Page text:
Disquiet (2023) Loudly Fumbles Its Contrived Supernatural Horror Setup
First Non-Festival Release: January 27, 2023 (Limited Theatrical Release)
Director: Michael Winnick
Writer: Michael Winnick
Runtime: 85 Minutes
Starring: Jonathan Rhys Meyers, Lochlyn Munro, Elyse Levesque
Where to Watch: Check out where to find it here
Hospitals are creepy by themselves. It’s admittedly a place where many people go but never return. What happens if you visit and then find yourself alone and trapped fighting off bizarre people and hallucinations?
This is the situation Sam (Jonathan Rhys Meyers) finds himself in as he wakes up after surviving a car accident, the fault of a drunk driver. Immediately he understands that this is no normal hospital. Within minutes he is attacked by another patient and forced to run for his life. Eventually, he runs into others fleeing the same terrifying specters. Now they must work together to leave this place before succumbing to the terror within.
Disquiet blends awful writing with poor performances to create one of the most obvious supernatural horror films of 2023.
From the get-go, it is understood that Sam, and the people he meets along the way, are not in a normal hospital. He is led to believe that he might be hallucinating as an aftereffect of the car accident and his decision to pop pain medication to numb the pain from injuries sustained from fighting off other patients and staff members. This question of reality continues for the first half of the film, comprising the bulk of arguments from the bickering survivors. As time goes on, however, Sam and the others realize that this isn’t a place where people heal.
Although half-heartedly refuted in the third act of the film, Disquiet operates as a heavy-handed metaphor for the process after death that involves souls choosing Heaven or Hell. Along the way, the crew meets people who have already died, or have found themselves trapped in the hospital’s endless mazes, unable to decide for themselves which path to take. All the while, Lily (Rachelle Goulding) tempts them into escaping into Hell, unbeknownst to them, and Virgil (Garry Chalk) pushes them to think for themselves and find their way to Heaven. The biblical implications of Lily, a.k.a. Lilith, and the quite literal take on Virgil from Dante’s Inferno aside, the Christian influence on the film is quite clear.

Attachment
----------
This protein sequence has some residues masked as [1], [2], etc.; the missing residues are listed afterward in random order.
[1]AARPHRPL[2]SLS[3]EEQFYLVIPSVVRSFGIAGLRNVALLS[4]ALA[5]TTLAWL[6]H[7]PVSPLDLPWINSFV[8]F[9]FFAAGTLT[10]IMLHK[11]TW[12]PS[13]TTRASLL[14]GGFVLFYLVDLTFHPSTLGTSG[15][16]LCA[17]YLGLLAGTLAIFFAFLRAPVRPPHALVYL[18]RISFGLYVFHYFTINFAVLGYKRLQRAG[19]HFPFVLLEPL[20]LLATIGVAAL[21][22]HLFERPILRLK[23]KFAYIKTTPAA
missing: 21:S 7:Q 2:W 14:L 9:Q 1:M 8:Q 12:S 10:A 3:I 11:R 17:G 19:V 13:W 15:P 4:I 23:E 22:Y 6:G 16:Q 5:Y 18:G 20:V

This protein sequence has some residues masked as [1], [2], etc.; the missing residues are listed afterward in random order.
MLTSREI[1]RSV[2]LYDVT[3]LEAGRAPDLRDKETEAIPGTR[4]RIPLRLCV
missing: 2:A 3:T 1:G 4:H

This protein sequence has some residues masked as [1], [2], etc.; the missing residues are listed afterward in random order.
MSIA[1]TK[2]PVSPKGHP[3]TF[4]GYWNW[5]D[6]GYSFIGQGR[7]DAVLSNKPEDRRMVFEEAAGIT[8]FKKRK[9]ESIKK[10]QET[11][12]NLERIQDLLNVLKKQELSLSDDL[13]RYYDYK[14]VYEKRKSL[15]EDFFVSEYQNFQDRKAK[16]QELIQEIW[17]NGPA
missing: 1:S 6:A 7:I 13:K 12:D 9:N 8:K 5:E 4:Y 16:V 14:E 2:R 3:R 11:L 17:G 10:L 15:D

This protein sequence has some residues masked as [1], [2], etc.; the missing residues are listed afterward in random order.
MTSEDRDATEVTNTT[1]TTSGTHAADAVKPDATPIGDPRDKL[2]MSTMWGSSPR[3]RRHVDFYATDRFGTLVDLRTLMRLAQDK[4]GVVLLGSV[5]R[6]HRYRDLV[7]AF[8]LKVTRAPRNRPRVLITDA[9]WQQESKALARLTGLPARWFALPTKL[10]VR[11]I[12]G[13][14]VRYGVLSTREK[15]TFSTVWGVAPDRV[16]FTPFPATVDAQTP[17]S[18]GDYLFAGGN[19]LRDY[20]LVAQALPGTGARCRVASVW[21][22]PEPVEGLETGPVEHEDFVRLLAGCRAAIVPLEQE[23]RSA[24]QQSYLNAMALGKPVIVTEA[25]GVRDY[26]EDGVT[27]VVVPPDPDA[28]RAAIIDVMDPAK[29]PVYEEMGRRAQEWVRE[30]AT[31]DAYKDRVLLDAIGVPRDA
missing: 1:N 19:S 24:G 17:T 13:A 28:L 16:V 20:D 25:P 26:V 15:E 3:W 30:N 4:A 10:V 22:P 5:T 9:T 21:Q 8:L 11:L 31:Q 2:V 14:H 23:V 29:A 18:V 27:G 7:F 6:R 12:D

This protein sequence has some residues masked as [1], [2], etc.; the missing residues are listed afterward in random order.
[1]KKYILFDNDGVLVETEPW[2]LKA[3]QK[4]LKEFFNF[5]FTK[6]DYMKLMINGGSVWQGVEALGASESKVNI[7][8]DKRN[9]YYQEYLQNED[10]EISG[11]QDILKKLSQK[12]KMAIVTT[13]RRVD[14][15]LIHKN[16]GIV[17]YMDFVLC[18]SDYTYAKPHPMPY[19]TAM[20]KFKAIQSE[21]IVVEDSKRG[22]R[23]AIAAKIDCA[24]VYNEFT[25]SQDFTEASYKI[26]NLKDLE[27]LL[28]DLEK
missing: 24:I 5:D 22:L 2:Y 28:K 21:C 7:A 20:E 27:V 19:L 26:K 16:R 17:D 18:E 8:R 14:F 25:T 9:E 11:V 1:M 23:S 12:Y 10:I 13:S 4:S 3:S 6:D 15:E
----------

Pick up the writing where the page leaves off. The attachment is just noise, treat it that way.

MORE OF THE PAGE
Instead of fleshing out its characters to present more nuanced takes on morality, Disquiet thrusts paper-thin stereotypes into its see-through mystery. From racist cop (Lochlyn Munro) to scared little girl (Mila Jones), there isn’t much depth to anyone beyond their general descriptors. This lack of development makes the inevitable reveal more lackluster, as it presents a very dichotomous way of thinking in terms of their character. This gets more confusing when characters are summed up by one or two deeds in their life, namely what took it moments before they arrived.
Even the characters with more screentime like Sam have little going for them in terms of development. Sam is described as a workaholic because he answered work calls in the morning on the way to his job, a womanizer because he cheated on his wife once, and irresponsible because he was on his phone before he got hit by a drunk driver. This is his test to determine his worthiness to enter Heaven or Hell. It would make more sense if we saw him fail more times, but throughout the film Sam makes the correct decisions, not of a man who is supposedly bad or even half-redeemable. His only faults may be his self-defense when he perceives danger, but every step of the way he tries to de-escalate, intervene, and help others. It calls into question why he was there in the first place if those decisions look so easy for him.
While the script gave them no favors, the performances across the board are underwhelming. Leading man Jonathan Rhys Meyers gives one of the wackiest fake-macho performances complete with soft grunting and blank stares at the various supernatural attacks against him and the crew. He simultaneously does not muster the necessary drive to push the film against its budget while overemoting at every opportunity in the most confounding manners. The only actors that seem to be operating at the level necessary for their roles are Rachelle Goulding for the pushy doctor Lily, Lochlyn Munro in his portrayal of a racist police officer, and Garry Chalk as the kind yet slightly condescending old man Virgil.
Despite its meager budget and rough go-around in the acting and writing department, Disquiet does have a way of creating tension. There are several moments in the film that nicely develop a sense of dread, namely when they finally reach the basement and the horrors that await them there. A few fair jump scares peppered in throughout the film give Disquiet an edge to it that keeps viewers anticipating the next reveal. It doesn’t make up for what ensues but it’s enough for a quick watch.
There isn’t much special about Disquiet that hasn’t been done before and done better in many films before it. Questions about morality and the strength to survive feel tepid by its anemic ending and the horror bits are not enough to satisfy its overall lackluster story. Throw in some rough performances and spotty design choices and Disquiet becomes a chore to see through its end. While it certainly won’t be a choice to rewatch for this reviewer, ultimately the choice to watch comes down to you. Choose wisely.
Overall Score? 3/10